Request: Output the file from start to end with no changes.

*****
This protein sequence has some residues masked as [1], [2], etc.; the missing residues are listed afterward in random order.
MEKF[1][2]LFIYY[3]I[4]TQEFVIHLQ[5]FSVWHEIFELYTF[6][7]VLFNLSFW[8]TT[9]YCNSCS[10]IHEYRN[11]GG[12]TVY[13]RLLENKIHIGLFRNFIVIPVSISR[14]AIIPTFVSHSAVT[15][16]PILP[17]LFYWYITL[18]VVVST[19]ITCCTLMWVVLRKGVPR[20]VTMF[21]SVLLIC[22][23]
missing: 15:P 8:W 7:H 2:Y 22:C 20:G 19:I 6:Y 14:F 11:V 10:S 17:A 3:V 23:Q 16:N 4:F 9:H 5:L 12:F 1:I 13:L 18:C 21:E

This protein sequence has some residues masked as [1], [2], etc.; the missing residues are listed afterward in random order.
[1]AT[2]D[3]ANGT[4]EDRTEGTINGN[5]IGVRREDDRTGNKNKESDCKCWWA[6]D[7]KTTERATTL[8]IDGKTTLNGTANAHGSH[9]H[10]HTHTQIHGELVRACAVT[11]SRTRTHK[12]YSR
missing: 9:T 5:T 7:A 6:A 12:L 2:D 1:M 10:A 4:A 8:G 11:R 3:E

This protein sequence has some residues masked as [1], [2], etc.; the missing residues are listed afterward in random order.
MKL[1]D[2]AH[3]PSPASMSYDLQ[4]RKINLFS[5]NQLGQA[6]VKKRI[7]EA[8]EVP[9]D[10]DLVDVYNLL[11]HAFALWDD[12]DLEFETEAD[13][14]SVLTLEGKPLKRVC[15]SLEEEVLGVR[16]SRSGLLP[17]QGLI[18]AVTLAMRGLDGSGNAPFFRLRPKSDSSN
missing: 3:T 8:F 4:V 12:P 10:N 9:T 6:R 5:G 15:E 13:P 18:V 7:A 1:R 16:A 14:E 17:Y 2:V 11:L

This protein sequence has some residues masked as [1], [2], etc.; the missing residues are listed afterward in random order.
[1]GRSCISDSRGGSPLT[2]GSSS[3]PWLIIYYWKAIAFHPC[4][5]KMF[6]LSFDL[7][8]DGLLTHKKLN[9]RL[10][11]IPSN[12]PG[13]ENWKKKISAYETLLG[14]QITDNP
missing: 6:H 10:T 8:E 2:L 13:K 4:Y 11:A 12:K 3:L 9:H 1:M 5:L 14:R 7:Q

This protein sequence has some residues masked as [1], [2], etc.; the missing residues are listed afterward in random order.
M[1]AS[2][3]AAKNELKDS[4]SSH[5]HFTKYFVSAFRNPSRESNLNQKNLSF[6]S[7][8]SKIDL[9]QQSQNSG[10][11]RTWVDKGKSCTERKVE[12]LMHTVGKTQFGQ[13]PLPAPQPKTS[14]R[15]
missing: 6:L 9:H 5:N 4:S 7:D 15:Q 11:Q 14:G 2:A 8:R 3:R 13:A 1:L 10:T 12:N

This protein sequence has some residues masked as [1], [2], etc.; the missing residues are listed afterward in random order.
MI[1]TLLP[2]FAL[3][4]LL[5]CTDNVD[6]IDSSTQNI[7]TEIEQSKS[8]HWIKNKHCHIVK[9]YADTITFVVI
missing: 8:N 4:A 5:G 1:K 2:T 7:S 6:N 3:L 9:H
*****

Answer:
This protein sequence has some residues masked as [1], [2], etc.; the missing residues are listed afterward in random order.
MEKF[1][2]LFIYY[3]I[4]TQEFVIHLQ[5]FSVWHEIFELYTF[6][7]VLFNLSFW[8]TT[9]YCNSCS[10]IHEYRN[11]GG[12]TVY[13]RLLENKIHIGLFRNFIVIPVSISR[14]AIIPTFVSHSAVT[15][16]PILP[17]LFYWYITL[18]VVVST[19]ITCCTLMWVVLRKGVPR[20]VTMF[21]SVLLIC[22][23]
missing: 15:P 8:W 7:H 2:Y 22:C 20:G 19:I 6:Y 14:F 11:V 10:S 17:A 3:V 23:Q 16:N 4:F 9:H 5:L 12:F 1:I 13:L 18:C 21:E

This protein sequence has some residues masked as [1], [2], etc.; the missing residues are listed afterward in random order.
[1]AT[2]D[3]ANGT[4]EDRTEGTINGN[5]IGVRREDDRTGNKNKESDCKCWWA[6]D[7]KTTERATTL[8]IDGKTTLNGTANAHGSH[9]H[10]HTHTQIHGELVRACAVT[11]SRTRTHK[12]YSR
missing: 9:T 5:T 7:A 6:A 12:L 2:D 1:M 10:A 4:A 8:G 11:R 3:E

This protein sequence has some residues masked as [1], [2], etc.; the missing residues are listed afterward in random order.
MKL[1]D[2]AH[3]PSPASMSYDLQ[4]RKINLFS[5]NQLGQA[6]VKKRI[7]EA[8]EVP[9]D[10]DLVDVYNLL[11]HAFALWDD[12]DLEFETEAD[13][14]SVLTLEGKPLKRVC[15]SLEEEVLGVR[16]SRSGLLP[17]QGLI[18]AVTLAMRGLDGSGNAPFFRLRPKSDSSN
missing: 3:T 8:F 4:V 12:P 10:N 9:T 6:R 5:G 15:E 13:P 18:V 7:A 1:R 16:A 14:E 17:Y 2:V 11:L

This protein sequence has some residues masked as [1], [2], etc.; the missing residues are listed afterward in random order.
[1]GRSCISDSRGGSPLT[2]GSSS[3]PWLIIYYWKAIAFHPC[4][5]KMF[6]LSFDL[7][8]DGLLTHKKLN[9]RL[10][11]IPSN[12]PG[13]ENWKKKISAYETLLG[14]QITDNP
missing: 6:H 10:T 8:E 2:L 13:K 4:Y 11:A 12:K 3:L 9:H 1:M 5:L 14:R 7:Q

This protein sequence has some residues masked as [1], [2], etc.; the missing residues are listed afterward in random order.
M[1]AS[2][3]AAKNELKDS[4]SSH[5]HFTKYFVSAFRNPSRESNLNQKNLSF[6]S[7][8]SKIDL[9]QQSQNSG[10][11]RTWVDKGKSCTERKVE[12]LMHTVGKTQFGQ[13]PLPAPQPKTS[14]R[15]
missing: 6:L 9:H 5:N 4:S 7:D 15:Q 11:Q 14:G 2:A 8:R 3:R 13:A 1:L 10:T 12:N

This protein sequence has some residues masked as [1], [2], etc.; the missing residues are listed afterward in random order.
MI[1]TLLP[2]FAL[3][4]LL[5]CTDNVD[6]IDSSTQNI[7]TEIEQSKS[8]HWIKNKHCHIVK[9]YADTITFVVI
missing: 8:N 4:A 5:G 1:K 2:T 7:S 6:N 3:L 9:H